About 152 million Nigerians live on less than $2 a day, representing about 80 per cent of the country’s estimated 190 million population, the African Development Bank has said.
According to the AfDB, which stated this in its 2018 Nigeria Economic Outlook, the level of poverty in the country is unacceptably high.
The report stated, “Nigeria still faces significant challenges, including foreign exchange shortages, disruptions in fuel supply, power shortages and insecurity in some parts of the country.
“Revenue mobilisation efforts are insufficient; at five per cent, Value Added Tax rates are among the lowest in the world, and revenue administration is inefficient.
“Poverty is unacceptably high; nearly 80 per cent of Nigeria’s 190 million people live on less than $2 a day.”
The report noted that recovery in oil prices and production would help drive growth and provide fiscal space as the government pursued important structural reforms to diversify the economy.
According to the AfDB, faithful implementation of the Economic Recovery and Growth Plan (2017–20) holds the promise of weaning the nation off its dependence on oil.
The plan focuses on six priority sectors: agriculture; manufacturing; solid minerals, including iron, gold, and coal; services, including Information and Communications Technology, financial services, tourism, and creative industries; construction and real estate; and oil and gas.
The government had produced specific programmes for each sector and defined broader growth policy enablers to drive the plan, the report stated.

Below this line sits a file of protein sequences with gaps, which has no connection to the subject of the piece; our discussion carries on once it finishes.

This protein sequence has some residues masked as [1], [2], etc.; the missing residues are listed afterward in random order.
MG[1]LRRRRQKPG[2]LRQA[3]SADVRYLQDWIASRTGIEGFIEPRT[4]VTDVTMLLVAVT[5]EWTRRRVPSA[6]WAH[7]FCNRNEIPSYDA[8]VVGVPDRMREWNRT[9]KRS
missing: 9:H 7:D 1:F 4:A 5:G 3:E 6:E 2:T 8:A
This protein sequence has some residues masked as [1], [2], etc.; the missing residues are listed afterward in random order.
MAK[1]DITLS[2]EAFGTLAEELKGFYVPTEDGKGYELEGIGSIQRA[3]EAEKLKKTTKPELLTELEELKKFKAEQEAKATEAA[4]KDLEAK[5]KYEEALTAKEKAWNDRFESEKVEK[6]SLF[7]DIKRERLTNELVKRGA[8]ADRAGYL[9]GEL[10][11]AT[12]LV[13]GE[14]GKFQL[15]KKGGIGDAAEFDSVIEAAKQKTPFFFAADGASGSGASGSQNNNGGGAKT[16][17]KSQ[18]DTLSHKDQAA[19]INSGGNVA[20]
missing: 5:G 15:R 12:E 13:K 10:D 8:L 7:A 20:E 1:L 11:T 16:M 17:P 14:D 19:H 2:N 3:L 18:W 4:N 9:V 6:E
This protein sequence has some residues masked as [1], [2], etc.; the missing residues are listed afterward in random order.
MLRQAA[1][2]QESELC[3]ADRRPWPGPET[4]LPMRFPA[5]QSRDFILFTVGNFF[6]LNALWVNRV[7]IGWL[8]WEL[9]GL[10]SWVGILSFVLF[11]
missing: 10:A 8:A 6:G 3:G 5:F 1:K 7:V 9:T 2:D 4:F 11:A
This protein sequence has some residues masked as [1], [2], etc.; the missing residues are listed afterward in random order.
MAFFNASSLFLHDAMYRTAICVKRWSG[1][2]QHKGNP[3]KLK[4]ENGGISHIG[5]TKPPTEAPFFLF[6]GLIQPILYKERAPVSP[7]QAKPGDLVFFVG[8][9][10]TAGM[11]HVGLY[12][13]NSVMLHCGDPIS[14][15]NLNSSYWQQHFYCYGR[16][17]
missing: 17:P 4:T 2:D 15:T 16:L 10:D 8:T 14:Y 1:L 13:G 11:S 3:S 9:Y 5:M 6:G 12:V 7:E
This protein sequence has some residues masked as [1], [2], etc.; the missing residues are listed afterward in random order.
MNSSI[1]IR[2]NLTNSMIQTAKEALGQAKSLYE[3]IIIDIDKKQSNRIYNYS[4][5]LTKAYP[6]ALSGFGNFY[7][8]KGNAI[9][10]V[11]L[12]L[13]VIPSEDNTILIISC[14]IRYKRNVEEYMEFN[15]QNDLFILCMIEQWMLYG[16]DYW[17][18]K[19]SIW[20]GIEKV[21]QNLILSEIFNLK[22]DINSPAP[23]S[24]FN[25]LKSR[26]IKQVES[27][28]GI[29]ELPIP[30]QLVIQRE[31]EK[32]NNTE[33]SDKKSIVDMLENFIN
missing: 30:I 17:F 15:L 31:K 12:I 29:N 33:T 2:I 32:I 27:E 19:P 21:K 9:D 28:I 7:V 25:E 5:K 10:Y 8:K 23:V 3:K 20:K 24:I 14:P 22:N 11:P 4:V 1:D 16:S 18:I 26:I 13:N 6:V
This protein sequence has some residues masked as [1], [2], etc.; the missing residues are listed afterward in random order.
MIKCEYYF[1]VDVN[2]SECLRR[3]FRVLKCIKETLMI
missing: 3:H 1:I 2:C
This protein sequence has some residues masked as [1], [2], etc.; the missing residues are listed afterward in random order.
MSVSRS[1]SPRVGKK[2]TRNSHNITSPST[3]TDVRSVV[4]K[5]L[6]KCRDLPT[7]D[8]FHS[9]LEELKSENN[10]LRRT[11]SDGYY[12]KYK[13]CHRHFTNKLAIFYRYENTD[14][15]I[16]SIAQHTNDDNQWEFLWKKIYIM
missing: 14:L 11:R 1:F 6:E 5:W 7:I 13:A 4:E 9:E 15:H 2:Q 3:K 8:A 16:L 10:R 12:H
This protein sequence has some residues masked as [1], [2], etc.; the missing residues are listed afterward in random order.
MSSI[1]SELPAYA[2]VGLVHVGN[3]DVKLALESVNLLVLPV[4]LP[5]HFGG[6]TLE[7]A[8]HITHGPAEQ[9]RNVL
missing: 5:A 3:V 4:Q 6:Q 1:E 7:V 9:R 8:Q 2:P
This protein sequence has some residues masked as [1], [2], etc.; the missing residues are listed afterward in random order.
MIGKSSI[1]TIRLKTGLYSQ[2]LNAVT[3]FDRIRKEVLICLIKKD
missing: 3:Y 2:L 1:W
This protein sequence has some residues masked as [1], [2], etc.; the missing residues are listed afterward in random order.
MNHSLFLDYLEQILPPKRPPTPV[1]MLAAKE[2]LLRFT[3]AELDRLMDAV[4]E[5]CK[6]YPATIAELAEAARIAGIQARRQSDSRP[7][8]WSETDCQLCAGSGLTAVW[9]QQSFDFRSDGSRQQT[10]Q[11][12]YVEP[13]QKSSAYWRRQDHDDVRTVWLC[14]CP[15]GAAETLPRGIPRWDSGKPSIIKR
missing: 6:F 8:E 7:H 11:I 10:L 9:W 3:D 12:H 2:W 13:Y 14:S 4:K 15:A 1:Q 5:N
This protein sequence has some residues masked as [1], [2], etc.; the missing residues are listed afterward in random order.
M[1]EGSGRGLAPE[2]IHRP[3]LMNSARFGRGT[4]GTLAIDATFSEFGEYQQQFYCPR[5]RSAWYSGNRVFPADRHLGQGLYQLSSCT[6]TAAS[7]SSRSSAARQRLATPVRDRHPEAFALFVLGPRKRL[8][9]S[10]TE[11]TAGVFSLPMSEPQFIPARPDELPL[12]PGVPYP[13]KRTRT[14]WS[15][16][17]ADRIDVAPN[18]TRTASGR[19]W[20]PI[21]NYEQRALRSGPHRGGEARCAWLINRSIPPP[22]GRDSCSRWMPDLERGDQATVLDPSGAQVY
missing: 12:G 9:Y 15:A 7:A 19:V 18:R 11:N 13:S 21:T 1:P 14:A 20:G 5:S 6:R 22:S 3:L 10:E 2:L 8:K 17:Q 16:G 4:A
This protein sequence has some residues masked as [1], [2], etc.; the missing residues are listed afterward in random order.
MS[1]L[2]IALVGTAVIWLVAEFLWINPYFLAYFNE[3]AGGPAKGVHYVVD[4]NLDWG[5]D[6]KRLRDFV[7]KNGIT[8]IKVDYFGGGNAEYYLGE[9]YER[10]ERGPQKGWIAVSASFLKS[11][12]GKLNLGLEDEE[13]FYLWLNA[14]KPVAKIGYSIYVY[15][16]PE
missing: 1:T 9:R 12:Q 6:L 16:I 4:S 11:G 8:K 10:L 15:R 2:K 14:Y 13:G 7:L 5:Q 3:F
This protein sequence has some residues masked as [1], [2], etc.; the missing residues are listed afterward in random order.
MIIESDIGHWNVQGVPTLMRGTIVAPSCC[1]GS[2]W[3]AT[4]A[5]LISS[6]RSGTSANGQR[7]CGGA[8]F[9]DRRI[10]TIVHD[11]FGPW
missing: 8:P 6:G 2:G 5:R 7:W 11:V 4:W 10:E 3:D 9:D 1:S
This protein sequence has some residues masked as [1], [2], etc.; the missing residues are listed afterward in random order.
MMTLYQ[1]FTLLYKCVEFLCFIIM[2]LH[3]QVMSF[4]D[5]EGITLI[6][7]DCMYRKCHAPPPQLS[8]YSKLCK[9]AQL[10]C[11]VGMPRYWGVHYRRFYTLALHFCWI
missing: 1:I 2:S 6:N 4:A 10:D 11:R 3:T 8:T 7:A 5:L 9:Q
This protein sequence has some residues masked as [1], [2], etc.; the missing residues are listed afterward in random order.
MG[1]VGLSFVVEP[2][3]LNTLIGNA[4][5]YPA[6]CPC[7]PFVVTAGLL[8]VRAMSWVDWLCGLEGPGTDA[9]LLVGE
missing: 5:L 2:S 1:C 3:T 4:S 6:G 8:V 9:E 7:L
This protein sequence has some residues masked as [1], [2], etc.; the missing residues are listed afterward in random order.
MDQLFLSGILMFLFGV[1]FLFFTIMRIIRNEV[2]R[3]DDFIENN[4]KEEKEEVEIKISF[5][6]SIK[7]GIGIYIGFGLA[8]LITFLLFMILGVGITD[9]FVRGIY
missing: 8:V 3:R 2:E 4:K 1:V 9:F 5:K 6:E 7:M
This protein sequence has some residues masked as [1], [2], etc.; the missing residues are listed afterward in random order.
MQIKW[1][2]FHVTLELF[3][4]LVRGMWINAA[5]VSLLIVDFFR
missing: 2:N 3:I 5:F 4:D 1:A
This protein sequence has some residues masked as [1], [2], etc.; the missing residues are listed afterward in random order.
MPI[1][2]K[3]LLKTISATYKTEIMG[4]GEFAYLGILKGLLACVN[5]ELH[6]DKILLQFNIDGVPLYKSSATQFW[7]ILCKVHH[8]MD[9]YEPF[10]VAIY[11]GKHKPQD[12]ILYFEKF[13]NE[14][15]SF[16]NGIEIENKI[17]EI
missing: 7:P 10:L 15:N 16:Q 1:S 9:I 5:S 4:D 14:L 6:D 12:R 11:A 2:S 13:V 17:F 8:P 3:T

“The outlook beyond is positive, with growth projected at 2.1 per cent in 2018 and 2.5 per cent in 2019. This outlook is anchored on higher oil prices and production, as well as stronger agricultural performance.
“Oil prices rebounded to an average of $52 per barrel (Brent crude) in 2017 and are projected to reach $54 in 2018, up from $43 per barrel in 2016.
“Oil production also increased from 1.45 million barrels per day in the first quarter of 2017 to 2.03 million in the third quarter of 2017 following de-escalation of hostilities in the delta region and is expected to remain at the same level in 2018 and 2019, in tandem with the Organisation of the Petroleum Exporting Countries production restrictions.”
The AfDB noted that fiscal policy remained expansionary in 2017 as in 2016. Although total spending as a percentage of the GDP declined from 13 per cent in 2014 to 10.3 per cent in 2017, revenues declined more sharply, from 11.4 per cent to 5.6 per cent.
It said, “The budget deficit was estimated at 4.8 per cent in 2017, up from 4.7 per cent in 2016, and is projected to improve to 4.3 per cent in 2018 and 4.1 per cent in 2019, as revenue performance improves.
“At 14 per cent, unemployment remained high in 2017, the same as in 2016, and is expected to decline only slightly in 2018, to 13.5 per cent, as recovery eases production constraints in manufacturing and agriculture.
“Monetary policy continued to contract in 2017 and is expected to remain so in 2018; the policy rate has been kept at 14 per cent since July 2016 to support the naira and control inflation. Inflation has remained stubbornly high and in the double digits.”
The report added that foreign currency liquidity had improved following the introduction of administrative measures by the Central Bank since early 2017.
The measures, it stated, included a trading window for portfolio investors at market-determined rates, and the introduction of the Nigerian Autonomous Foreign Exchange Rate Fixing, which allowed commercial banks to quote forex rates that were close to parallel market rates.